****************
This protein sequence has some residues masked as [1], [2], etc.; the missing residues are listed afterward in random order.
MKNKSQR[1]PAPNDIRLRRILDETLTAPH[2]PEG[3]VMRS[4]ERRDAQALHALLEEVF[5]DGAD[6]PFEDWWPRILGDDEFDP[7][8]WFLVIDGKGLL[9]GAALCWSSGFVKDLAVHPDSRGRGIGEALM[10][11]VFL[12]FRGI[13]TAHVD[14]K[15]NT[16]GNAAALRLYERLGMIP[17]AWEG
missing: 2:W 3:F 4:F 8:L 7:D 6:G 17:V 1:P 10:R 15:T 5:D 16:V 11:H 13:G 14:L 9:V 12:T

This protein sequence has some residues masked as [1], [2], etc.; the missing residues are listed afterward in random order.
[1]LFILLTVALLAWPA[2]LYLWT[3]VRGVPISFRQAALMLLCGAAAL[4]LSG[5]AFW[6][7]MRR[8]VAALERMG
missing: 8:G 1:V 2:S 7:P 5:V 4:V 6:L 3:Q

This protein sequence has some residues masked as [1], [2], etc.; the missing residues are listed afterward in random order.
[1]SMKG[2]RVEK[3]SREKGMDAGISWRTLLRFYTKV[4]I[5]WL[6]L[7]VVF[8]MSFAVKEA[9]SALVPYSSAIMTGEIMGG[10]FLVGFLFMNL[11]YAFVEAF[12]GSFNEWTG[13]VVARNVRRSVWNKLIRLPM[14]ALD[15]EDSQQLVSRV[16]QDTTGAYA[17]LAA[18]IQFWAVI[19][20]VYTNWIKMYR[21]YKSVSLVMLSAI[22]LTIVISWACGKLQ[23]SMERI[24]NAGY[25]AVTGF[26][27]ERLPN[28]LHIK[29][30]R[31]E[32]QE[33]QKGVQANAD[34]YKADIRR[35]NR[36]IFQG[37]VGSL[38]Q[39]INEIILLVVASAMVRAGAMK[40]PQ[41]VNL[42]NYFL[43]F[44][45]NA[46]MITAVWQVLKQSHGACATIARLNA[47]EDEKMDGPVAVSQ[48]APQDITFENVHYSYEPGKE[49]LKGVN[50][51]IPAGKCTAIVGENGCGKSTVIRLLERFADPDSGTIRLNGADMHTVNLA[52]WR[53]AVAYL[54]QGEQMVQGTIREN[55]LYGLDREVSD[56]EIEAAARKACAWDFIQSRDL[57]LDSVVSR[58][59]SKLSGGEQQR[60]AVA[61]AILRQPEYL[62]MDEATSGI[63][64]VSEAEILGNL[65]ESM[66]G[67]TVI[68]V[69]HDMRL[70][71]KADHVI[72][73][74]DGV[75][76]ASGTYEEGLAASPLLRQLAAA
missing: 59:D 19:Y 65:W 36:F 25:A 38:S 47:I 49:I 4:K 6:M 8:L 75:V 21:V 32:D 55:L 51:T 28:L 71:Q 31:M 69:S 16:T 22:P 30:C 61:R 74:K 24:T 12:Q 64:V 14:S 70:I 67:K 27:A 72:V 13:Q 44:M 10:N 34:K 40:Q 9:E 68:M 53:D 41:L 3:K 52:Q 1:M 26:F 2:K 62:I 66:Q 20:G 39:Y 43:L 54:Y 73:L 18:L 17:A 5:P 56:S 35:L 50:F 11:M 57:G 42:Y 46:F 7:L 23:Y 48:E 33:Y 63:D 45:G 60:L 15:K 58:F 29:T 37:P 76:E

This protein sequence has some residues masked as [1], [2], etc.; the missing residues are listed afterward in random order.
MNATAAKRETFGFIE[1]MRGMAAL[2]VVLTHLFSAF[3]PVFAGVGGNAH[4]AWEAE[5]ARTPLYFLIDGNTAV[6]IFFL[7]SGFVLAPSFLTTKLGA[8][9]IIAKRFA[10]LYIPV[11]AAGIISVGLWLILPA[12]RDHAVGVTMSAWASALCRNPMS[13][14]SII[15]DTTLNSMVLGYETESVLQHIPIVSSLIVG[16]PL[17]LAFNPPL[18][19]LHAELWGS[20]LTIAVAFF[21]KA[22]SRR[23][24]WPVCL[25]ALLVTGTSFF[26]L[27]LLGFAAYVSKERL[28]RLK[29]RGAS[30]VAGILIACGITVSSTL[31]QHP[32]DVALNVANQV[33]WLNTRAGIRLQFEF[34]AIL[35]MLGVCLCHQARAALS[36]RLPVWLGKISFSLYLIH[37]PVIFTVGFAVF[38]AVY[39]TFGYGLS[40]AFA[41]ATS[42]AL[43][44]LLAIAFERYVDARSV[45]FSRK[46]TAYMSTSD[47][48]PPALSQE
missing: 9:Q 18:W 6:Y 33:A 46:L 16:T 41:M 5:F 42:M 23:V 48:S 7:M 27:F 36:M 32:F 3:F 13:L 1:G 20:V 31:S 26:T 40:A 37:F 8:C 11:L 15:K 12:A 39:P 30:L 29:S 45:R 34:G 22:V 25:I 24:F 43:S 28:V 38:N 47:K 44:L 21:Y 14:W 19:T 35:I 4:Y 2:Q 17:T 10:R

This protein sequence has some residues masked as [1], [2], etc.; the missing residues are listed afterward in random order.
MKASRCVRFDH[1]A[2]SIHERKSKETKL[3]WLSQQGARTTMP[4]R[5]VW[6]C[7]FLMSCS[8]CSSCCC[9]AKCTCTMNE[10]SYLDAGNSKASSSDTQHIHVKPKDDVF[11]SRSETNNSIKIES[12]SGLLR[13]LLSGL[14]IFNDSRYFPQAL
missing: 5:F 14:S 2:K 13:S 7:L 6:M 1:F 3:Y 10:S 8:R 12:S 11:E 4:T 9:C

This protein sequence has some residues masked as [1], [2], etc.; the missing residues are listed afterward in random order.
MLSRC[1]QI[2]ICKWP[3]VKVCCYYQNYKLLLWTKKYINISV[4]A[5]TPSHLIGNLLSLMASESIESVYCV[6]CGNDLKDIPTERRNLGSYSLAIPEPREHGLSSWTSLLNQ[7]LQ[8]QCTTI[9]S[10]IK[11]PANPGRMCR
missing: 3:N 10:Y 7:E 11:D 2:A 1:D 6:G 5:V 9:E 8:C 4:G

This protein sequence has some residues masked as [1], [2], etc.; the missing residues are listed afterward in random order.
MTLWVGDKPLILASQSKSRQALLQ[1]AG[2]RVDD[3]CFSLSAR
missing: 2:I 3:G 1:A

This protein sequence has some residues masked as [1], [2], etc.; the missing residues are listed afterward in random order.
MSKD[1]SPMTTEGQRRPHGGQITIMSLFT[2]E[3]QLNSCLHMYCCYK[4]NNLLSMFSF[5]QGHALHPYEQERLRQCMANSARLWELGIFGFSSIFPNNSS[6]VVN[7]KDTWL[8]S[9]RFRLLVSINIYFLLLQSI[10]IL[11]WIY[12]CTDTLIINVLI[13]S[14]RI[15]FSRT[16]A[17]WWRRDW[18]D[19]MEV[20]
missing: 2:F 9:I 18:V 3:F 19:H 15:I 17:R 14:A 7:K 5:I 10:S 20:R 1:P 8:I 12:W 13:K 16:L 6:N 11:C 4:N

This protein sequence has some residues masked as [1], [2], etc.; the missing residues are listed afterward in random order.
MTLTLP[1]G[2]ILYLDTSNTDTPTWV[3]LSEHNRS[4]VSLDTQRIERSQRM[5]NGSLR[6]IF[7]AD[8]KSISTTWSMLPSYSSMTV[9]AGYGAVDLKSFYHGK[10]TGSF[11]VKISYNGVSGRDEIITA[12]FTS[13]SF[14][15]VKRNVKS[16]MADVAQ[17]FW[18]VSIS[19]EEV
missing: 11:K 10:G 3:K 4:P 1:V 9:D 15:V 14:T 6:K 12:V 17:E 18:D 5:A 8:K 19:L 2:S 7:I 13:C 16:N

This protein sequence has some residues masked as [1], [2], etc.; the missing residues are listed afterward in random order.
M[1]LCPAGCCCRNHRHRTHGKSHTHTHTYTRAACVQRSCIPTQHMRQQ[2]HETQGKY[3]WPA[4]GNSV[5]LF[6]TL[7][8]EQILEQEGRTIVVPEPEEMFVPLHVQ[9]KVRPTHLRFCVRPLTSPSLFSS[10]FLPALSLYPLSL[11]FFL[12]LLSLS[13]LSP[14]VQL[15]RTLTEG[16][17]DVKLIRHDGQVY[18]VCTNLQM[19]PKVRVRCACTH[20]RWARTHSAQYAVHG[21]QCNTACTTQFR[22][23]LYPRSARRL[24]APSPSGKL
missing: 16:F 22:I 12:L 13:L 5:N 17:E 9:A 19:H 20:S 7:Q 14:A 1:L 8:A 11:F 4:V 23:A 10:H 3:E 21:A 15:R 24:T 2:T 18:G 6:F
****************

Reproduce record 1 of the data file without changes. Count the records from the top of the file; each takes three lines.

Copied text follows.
This protein sequence has some residues masked as [1], [2], etc.; the missing residues are listed afterward in random order.
MKNKSQR[1]PAPNDIRLRRILDETLTAPH[2]PEG[3]VMRS[4]ERRDAQALHALLEEVF[5]DGAD[6]PFEDWWPRILGDDEFDP[7][8]WFLVIDGKGLL[9]GAALCWSSGFVKDLAVHPDSRGRGIGEALM[10][11]VFL[12]FRGI[13]TAHVD[14]K[15]NT[16]GNAAALRLYERLGMIP[17]AWEG
missing: 2:W 3:F 4:F 8:L 7:D 6:G 17:V 1:P 10:R 15:T 5:D 16:V 11:H 13:G 14:L 9:V 12:T